Langite - A Rare Natural Beauty

Dec 24, 2015
A fine mineral specimen of blue langite crystals Beautiful blue-green langite specimens form naturally throughout the world.

A natural rarity, langite is an unusual species of mineral – specifically, hydrated copper sulfate with hydroxyl. First discovered in 1864 by physicist and crystallographer Viktor von Lang (who was, at that time, a Professor of Physics at the University of Vienna), this beautiful blue-green mineral was named in his honor.

Langite is an uncommon find, though areas of discovery have been widespread. The first specimens were reported to originate in Cornwall, England – though deposits of these brilliant druzy crystals have since been discovered in other locales throughout the world – including sites in Wales, Ireland, France, Slovakia, Germany, Italy, Namibia, Chile, Australia, and the United States.

Formed from the oxidation of copper sulfides, langite is almost exclusively formed in druses of small, translucent teal or turquoise-hued crystals, with vitreous to silky luster. Langite is a soft mineral, with a Mohs hardness of 2.5-3 – slightly less than that of calcite – and exhibits a blue-green streak. Langite's specific gravity is slightly less than that of a diamond, and lands in the range of 3.28-3.5.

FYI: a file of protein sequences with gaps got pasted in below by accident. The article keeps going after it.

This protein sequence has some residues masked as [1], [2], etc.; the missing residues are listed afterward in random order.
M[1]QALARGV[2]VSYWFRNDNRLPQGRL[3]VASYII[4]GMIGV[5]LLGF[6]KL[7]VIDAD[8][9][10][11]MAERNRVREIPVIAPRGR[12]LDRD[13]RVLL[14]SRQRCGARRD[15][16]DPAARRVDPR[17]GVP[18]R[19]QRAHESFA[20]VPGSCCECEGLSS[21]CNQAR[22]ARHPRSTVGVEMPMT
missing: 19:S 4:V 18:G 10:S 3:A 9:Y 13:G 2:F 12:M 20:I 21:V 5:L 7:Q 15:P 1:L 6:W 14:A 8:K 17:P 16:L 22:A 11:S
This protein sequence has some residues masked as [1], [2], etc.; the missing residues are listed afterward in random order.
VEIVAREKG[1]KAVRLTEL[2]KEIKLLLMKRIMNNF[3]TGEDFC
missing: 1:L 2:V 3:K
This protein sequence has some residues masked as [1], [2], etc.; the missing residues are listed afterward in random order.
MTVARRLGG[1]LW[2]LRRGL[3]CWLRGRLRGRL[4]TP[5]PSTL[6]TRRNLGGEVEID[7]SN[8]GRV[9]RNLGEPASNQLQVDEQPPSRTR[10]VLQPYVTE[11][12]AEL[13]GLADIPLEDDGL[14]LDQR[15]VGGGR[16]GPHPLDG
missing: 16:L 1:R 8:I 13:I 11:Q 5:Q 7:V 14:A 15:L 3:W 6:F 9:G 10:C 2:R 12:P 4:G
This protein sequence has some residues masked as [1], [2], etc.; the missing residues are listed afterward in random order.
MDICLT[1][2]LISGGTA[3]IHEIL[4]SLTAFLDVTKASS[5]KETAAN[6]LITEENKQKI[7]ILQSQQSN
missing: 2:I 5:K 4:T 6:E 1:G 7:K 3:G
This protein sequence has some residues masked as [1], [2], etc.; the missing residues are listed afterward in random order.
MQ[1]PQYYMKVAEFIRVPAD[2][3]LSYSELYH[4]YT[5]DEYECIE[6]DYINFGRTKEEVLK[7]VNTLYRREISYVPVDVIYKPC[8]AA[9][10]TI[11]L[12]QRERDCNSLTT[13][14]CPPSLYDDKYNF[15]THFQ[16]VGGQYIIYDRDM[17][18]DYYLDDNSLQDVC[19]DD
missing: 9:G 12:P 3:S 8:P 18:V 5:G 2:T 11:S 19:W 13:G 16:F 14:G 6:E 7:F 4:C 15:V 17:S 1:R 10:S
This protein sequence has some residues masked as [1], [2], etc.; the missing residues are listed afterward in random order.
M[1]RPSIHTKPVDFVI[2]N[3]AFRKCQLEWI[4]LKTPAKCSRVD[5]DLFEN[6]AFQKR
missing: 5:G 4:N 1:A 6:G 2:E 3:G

Langite crystals fracture unevenly, and may exhibit a scaly appearance. Twinning is common, and often results in groupings which resemble a star or snowflake.

Langite is a secondary mineral – possibly of post-mine origin. It is dimorphous with wroewolfeite, and typically found within copper-bearing veinstone which has experienced oxidization. Because of its coloring, it is frequently confused with wroewolfeite and posnjakite – and though well-crystallized specimens can be easily identified upon field examination, these specimens are exceedingly rare – and most finds require additional analysis.

Fine langite specimens are, in fact, very rare – and have been found, to date, in very few localities. We've been fortunate to acquire these excellent specimens from a recent find – discovered in a classic Podlipa deposit, from a site located in Libethen, Banska Bystrica, Slovakia. The large, showy crystals are extremely unusual for this mineral, and exhibit a breathtaking blue-green hue which cannot be accurately conveyed in photo.

A rare blue crystal specimen of langite. Blue langite crystals are very rarely found as attractive fine mineral specimens.

These beautiful crystalline specimens are a truly unique find, and will make a fine addition to any respectable fine mineral display – or an excellent holiday gift for the discerning collector. At iRocks, we believe in pricing our fine rocks and minerals affordably – which means they won't last long. So, take a moment to view our available langite specimens, before they are gone forever!

References:
Mineralogy of Wales Database. http://www.museumwales.ac.uk/mineralogy-of-wales/database/?mineral=399 . Accessed 2015-11-10.
Mindat.org. http://www.mindat.org/min-2322.html . Accessed 2015-11-10.
Wikipedia : Langite. https://en.wikipedia.org/wiki/Langite . Accessed 2015-11-10.